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Left handlebar - headlight swtich, A tale of darkness into light


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Warning: There may be a little embellishment in this story.


Last night while leaving Baltimore and going back home to Arlington VA I noticed that my headlight was not working. This has happened before as the switch can be temperamental. However, this time I was unable to get the blasted thing to work. I had to drive home, (about 40 miles) with my left thumb holding the high beam flashers down. By the time I got home, the heel of my left hand had a cramp like you could not imagine.


This morning I drove to the BMW dealer, told them of my problem and the mechanic said he was 99% sure that it was a bad relay. I laughed at the BMW gods that they had not defeated me! I purchased one for $11.00 and was thrilled and filled with confidence and power!! This was going to be a cheap and quick fix!! I went out to the parking lot, pulled the seat off, replaced the relay and with a smarmy smile. As I was admiring my motorcycle suaveness, I turned the key in mockery of the great BMW mechanics and their 90.00/hour rates...one problem...nothing happened. dopeslap.gif


I went back into the shop, shoulders slumped, head down and convinced that this was going to cause irreparable damage to my bank account. I stared at the hourly labor rate of $90.00/hour. The repair counter seemed to be just high enough for me to peer over at the computer attendant. I sheepishly asked the counter cleark…”um excuse me, do you think that maybe someone could look at my motorcycle and make sure I’m doing this correctly?” The clerk stared down at me with disgust and hatred in his eyes…”YOU MUST WAIT YOUR TURN YOU PATHETIC MAGGOT!!” eek.gif


Finally one of the BMW elite came to look at my bike. He approached in silence, looked at the bike looked at the relays and pronounced: “This is not due to a relay problem. Your issue lies with the left hand headlight switch…the next words out of his mouth were my worst fears. His statement echoed through the Baltimore-Washington metropolitan area: YOU MUST PURCHASE A WHOLE NEW SWTICH, THIS WHOLE COMPONENT MUST BE REPLACED...ACED…ACED…ACED…ACED!! lmao.gif


I again walked back into the shop, cursing BMW. I again spoke to the counter woman, told her what I needed and she laughed at my ignorance and naïveté. “$98.00”, she said as her eyes bulged with delight…”do you want me to make an appointment for you?”. I was frozen in indecision, is this something that I could do myself? After attending the NE Tech day in Connecticut I was privy to many people doing what I considered to be heavy duty maintenance on their bikes. I spoke without giving it much thought, “No, I think I can do this myself.” She smirked at me with doubt and said patronizingly, “Well, then we’ll see you soon, Mr. Castallo”. smirk.gif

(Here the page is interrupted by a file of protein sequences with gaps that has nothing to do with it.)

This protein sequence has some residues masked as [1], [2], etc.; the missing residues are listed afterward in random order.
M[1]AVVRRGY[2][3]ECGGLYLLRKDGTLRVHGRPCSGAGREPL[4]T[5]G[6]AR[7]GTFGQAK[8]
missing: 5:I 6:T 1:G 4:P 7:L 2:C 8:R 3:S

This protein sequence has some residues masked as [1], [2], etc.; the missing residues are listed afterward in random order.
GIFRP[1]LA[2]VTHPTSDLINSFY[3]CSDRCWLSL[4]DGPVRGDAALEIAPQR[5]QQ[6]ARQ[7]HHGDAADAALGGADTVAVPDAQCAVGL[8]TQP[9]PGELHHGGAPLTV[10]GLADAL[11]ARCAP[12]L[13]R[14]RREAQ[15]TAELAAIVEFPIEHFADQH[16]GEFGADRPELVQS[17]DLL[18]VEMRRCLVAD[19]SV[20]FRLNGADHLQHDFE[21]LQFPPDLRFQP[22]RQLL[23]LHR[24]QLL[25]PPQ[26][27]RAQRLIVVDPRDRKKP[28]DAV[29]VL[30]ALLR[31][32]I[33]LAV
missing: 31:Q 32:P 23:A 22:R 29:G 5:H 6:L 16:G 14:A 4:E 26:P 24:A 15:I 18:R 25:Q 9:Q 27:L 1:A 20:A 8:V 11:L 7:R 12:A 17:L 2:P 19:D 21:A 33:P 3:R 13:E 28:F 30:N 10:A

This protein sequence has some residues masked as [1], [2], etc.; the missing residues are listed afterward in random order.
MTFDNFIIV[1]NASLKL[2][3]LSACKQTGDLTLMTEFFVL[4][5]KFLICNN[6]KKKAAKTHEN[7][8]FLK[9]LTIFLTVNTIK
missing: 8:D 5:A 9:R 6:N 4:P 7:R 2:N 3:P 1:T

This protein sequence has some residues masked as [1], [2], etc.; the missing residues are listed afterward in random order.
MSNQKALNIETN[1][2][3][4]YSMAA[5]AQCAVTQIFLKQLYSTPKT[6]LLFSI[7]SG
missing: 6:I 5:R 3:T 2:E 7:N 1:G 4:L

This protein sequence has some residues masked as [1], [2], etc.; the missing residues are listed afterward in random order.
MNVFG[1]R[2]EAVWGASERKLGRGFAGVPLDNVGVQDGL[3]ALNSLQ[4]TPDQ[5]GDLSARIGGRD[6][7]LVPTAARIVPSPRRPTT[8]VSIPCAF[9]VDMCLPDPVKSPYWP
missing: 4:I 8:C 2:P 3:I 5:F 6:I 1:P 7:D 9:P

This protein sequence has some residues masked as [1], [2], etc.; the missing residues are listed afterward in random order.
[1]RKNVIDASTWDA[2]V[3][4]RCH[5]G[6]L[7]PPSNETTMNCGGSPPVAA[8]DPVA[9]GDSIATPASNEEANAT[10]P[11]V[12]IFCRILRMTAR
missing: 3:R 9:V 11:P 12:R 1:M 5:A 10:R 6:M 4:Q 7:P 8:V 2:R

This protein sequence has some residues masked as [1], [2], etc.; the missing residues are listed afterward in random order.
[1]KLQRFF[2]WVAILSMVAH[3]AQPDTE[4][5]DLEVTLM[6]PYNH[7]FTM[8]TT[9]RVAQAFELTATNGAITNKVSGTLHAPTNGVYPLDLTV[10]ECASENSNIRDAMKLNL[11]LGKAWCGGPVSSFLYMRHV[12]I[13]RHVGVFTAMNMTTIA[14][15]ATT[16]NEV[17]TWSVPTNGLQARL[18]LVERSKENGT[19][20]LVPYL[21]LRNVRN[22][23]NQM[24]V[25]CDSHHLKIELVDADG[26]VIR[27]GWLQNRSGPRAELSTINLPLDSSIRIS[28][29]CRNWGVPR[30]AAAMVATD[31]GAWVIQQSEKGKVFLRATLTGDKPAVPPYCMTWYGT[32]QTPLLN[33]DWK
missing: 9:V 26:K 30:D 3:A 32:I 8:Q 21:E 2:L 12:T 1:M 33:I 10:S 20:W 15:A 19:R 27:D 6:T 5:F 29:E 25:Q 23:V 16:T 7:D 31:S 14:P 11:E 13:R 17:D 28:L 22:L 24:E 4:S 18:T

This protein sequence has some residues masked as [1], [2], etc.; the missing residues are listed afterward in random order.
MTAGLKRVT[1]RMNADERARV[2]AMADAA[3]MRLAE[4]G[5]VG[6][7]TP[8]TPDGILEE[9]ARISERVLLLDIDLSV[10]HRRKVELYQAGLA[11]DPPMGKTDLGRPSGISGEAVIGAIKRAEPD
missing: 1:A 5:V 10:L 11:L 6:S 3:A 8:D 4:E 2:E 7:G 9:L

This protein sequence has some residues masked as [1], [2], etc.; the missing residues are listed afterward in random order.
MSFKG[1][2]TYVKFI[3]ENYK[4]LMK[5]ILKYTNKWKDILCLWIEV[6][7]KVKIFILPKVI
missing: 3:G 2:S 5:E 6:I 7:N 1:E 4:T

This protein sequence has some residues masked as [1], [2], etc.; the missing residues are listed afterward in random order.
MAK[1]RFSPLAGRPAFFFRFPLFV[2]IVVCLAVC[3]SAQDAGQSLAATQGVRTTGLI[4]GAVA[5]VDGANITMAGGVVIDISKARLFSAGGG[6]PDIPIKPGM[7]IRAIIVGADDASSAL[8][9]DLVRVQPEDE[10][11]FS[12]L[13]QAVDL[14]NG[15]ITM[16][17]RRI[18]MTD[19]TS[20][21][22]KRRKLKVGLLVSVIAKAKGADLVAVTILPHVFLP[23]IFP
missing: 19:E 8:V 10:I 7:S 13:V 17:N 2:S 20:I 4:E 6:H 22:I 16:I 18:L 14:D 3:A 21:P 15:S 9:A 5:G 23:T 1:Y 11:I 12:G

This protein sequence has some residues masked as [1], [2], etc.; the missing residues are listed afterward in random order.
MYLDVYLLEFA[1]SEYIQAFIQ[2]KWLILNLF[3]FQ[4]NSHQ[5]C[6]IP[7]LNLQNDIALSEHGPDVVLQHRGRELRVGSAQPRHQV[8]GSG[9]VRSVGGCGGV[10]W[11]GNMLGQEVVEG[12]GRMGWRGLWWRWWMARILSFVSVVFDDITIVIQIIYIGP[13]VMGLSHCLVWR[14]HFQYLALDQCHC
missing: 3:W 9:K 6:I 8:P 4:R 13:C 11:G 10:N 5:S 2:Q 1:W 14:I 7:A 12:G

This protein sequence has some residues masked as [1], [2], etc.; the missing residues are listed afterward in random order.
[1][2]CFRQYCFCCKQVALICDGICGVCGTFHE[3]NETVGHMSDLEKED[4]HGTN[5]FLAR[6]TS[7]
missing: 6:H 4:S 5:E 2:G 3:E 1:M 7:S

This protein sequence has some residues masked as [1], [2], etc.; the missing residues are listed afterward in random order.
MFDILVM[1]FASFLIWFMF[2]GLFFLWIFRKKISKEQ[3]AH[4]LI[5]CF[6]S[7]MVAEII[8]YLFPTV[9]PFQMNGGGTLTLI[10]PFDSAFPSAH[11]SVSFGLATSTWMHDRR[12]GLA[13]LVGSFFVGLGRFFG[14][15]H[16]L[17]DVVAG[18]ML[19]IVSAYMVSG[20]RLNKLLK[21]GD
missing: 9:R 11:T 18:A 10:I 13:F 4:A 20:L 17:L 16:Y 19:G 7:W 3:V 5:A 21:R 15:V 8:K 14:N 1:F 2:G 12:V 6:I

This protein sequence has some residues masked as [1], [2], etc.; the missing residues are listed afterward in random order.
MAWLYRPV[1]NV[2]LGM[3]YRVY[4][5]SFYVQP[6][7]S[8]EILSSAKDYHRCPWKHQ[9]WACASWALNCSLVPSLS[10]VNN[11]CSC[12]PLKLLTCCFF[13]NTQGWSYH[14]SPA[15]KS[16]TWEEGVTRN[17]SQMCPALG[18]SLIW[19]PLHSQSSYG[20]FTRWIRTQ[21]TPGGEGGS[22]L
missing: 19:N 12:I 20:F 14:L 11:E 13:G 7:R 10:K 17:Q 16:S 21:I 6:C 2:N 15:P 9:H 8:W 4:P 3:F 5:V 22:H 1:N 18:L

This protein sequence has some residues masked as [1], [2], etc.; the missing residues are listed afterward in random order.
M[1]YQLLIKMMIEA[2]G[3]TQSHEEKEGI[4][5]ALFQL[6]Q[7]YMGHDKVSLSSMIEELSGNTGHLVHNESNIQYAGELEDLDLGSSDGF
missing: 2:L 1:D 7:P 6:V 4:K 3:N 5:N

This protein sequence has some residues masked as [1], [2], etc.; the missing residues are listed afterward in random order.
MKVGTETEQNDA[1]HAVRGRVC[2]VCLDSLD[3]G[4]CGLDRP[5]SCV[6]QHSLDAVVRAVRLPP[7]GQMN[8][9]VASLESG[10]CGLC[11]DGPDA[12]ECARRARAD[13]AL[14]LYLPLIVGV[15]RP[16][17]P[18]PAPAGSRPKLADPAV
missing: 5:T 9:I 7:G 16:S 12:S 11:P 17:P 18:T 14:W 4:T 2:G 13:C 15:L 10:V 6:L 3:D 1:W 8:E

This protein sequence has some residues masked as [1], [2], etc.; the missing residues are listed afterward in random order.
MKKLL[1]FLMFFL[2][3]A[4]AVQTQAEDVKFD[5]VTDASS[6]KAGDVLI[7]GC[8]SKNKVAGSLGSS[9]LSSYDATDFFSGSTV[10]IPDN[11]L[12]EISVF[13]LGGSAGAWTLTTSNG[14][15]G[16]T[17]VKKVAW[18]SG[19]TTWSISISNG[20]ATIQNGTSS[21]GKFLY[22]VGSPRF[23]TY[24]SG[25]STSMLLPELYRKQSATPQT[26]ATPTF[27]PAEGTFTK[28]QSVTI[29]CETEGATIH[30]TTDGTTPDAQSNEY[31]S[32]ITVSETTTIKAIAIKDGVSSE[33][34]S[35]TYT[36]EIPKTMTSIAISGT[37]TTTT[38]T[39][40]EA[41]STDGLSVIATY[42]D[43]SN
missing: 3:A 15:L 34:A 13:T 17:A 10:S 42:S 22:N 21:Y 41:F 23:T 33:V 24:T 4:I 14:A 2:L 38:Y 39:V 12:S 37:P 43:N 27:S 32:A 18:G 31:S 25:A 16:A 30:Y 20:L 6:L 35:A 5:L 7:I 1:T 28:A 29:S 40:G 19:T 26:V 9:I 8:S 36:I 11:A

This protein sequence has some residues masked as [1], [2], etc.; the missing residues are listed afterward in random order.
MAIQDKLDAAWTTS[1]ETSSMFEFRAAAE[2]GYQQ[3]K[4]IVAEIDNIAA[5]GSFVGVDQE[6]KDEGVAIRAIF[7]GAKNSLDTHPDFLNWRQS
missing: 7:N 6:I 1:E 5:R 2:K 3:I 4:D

I drove home, parked the bike in the driveway and began examining the steps that were involved in replacing this switch. At first glance it seemed pretty straight forward, it’s two different plugs, one screw and “presto chango”…done. confused.gif


Well, it wasn’t exactly that easy but I’m happy to report, 1.5 hours later I completed my first unassisted repair of my motorcycle. The lights all work, the fairing is all back together and I don’t have any left over screws or parts….and best of all, I probably saved about $200.00 without having the BMW mechanics replace the switch.


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I have SOOOO been there!! eek.gif


I've burnt out 2 switches because of the stupid (IMHO) single switch setup for the CHP.


My fix (w/o contacting the dealer or buying parts) was to spend about 6 hours, totally removing the front fairing, and rewiring the OEM headlight switch (right bar) back to the way BMW had intended it. Took about a week or so, on/off, and much poking with circuit testers and test light. Tracey grabbed the pictures and write-up, and put it on his RTP website.


Good luck with it! I was glad I only had to make it about 3 miles home both times!

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Yep. I pulled most of the front fairing off to get the switch installed. With the metal roll bars, I didn't want to get into pulling off all the side fairing, getting the roll bars off looked to be a real pain. I took out the left hand side speaker (wires were clipped anyway) and went in that way. Luckily, I have small hands.


I didn't rewire anything as i'm not yet ready to take-on that challenge.


All is well! By the way I say about 10 new RTPs being delivered to the locals on Monday. Very nice!

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  • 1 month later...

Unbelievably the only time i had to ride my bike at night

the headlight failed and i rode home with my finger on

the highbeam and also not one car flashed back at me.

My diagnosis was it was left out in the frost & water

permeated the switch, i undid the screw and poured

sewing machine oil right through the switch and it hasn't

failed since. Murphys Law on the night.

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Thank you for that.


Last year when I experienced a total catastophic burnout

of my harness, I had BMW of North Dallas rewire with another RTP harness and wire the right hand switch correctly

such that it controls the headlight as intended. I dissasembled this switch (not recommended, since none of

the parts inside are easily sourced and this gimcrack mechanism is comprised of small easily lost parts), cleaned it, and reassembled it. Still no lights. My next step will be to

pull the nose fairing and examine the plug connection to

the main harness. I still have the 'momentary' brights but

as copbike found out one really can't ride whilst pressing that thumb switch.

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